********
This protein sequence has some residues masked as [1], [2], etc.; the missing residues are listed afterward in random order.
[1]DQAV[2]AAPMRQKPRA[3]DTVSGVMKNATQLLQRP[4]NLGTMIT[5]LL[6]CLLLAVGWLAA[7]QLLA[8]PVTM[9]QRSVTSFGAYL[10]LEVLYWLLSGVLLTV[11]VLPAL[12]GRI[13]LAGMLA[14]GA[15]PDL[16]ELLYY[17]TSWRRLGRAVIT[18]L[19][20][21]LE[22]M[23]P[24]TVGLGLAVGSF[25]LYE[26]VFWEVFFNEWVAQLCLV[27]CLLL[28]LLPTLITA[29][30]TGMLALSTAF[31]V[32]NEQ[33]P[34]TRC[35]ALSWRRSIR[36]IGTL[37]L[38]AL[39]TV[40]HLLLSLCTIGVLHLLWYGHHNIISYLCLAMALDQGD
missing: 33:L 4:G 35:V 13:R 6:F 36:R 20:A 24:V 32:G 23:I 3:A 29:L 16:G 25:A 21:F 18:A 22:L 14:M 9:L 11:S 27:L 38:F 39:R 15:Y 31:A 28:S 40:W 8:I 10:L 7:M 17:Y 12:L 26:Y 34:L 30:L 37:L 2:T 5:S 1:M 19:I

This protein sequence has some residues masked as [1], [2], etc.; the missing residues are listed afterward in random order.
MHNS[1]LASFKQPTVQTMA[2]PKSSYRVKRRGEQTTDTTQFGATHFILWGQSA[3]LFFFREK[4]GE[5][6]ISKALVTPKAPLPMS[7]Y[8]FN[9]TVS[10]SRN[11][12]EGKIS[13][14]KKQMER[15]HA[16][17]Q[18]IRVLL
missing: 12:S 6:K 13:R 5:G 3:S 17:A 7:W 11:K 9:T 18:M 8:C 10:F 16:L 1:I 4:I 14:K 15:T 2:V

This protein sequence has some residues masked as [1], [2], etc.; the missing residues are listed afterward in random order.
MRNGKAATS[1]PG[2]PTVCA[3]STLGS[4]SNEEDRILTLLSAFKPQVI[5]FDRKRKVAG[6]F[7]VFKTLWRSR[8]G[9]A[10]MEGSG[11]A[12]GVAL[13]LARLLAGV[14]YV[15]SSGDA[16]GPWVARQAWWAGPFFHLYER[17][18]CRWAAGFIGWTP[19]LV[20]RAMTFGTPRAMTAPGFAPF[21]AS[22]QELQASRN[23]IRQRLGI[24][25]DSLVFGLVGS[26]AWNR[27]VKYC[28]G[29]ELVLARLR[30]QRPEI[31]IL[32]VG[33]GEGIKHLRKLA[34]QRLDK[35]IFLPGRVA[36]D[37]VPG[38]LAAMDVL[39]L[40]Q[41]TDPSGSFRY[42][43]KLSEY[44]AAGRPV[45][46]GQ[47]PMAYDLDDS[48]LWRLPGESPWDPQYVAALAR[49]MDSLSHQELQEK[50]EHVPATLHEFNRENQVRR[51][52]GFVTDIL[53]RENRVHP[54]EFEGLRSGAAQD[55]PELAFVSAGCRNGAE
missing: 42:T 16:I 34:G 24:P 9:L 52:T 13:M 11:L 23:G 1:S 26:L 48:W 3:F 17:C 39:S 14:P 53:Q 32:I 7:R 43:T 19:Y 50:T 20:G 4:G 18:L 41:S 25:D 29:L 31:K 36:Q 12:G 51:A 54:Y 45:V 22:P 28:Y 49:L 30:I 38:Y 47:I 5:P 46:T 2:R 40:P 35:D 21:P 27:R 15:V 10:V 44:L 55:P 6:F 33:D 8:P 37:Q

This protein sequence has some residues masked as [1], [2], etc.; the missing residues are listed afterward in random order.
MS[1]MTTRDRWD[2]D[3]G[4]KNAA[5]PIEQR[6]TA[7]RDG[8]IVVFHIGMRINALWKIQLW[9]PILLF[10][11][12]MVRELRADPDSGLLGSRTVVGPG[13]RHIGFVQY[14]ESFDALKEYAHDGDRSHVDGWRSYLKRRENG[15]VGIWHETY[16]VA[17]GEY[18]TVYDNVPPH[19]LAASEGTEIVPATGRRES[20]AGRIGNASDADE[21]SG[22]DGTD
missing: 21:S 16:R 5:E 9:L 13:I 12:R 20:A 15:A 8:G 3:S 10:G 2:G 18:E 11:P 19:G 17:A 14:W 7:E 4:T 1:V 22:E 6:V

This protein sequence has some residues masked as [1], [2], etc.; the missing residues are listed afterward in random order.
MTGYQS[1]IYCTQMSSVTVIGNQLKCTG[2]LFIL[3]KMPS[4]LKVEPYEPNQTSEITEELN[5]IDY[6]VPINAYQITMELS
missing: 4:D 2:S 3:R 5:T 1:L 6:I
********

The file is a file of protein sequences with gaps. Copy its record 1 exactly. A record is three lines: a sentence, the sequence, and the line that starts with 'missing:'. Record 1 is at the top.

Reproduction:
This protein sequence has some residues masked as [1], [2], etc.; the missing residues are listed afterward in random order.
[1]DQAV[2]AAPMRQKPRA[3]DTVSGVMKNATQLLQRP[4]NLGTMIT[5]LL[6]CLLLAVGWLAA[7]QLLA[8]PVTM[9]QRSVTSFGAYL[10]LEVLYWLLSGVLLTV[11]VLPAL[12]GRI[13]LAGMLA[14]GA[15]PDL[16]ELLYY[17]TSWRRLGRAVIT[18]L[19][20][21]LE[22]M[23]P[24]TVGLGLAVGSF[25]LYE[26]VFWEVFFNEWVAQLCLV[27]CLLL[28]LLPTLITA[29][30]TGMLALSTAF[31]V[32]NEQ[33]P[34]TRC[35]ALSWRRSIR[36]IGTL[37]L[38]AL[39]TV[40]HLLLSLCTIGVLHLLWYGHHNIISYLCLAMALDQGD
missing: 33:L 4:G 35:V 13:R 6:F 36:R 20:A 24:V 32:G 23:I 3:A 29:L 16:G 25:A 21:F 18:A 22:L 14:M 9:L 11:S 27:L 38:F 39:R 15:Y 31:A 28:S 40:W 8:I 10:L 7:M 17:Y 12:L 26:Y 34:L 30:L 37:L 2:T 5:S 1:M 19:I